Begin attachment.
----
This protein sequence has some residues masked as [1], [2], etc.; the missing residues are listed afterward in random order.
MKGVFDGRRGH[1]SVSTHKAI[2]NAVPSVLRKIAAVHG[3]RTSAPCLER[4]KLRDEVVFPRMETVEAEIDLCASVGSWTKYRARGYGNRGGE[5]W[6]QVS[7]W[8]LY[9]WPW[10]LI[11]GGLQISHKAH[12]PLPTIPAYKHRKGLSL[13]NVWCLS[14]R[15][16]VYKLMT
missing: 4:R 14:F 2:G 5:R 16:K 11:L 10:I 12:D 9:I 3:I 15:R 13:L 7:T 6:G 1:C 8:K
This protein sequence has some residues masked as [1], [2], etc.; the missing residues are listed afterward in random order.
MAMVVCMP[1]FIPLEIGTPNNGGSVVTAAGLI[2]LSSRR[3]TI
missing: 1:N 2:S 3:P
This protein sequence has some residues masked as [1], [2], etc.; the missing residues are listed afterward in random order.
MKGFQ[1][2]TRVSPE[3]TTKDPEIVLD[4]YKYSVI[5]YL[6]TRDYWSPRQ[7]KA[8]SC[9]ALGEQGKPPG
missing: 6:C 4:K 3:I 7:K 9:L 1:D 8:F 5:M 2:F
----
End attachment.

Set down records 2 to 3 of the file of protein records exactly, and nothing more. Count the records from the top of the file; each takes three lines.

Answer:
This protein sequence has some residues masked as [1], [2], etc.; the missing residues are listed afterward in random order.
MAMVVCMP[1]FIPLEIGTPNNGGSVVTAAGLI[2]LSSRR[3]TI
missing: 1:N 2:S 3:P
This protein sequence has some residues masked as [1], [2], etc.; the missing residues are listed afterward in random order.
MKGFQ[1][2]TRVSPE[3]TTKDPEIVLD[4]YKYSVI[5]YL[6]TRDYWSPRQ[7]KA[8]SC[9]ALGEQGKPPG
missing: 6:C 4:K 3:I 7:K 9:L 1:D 8:F 5:M 2:F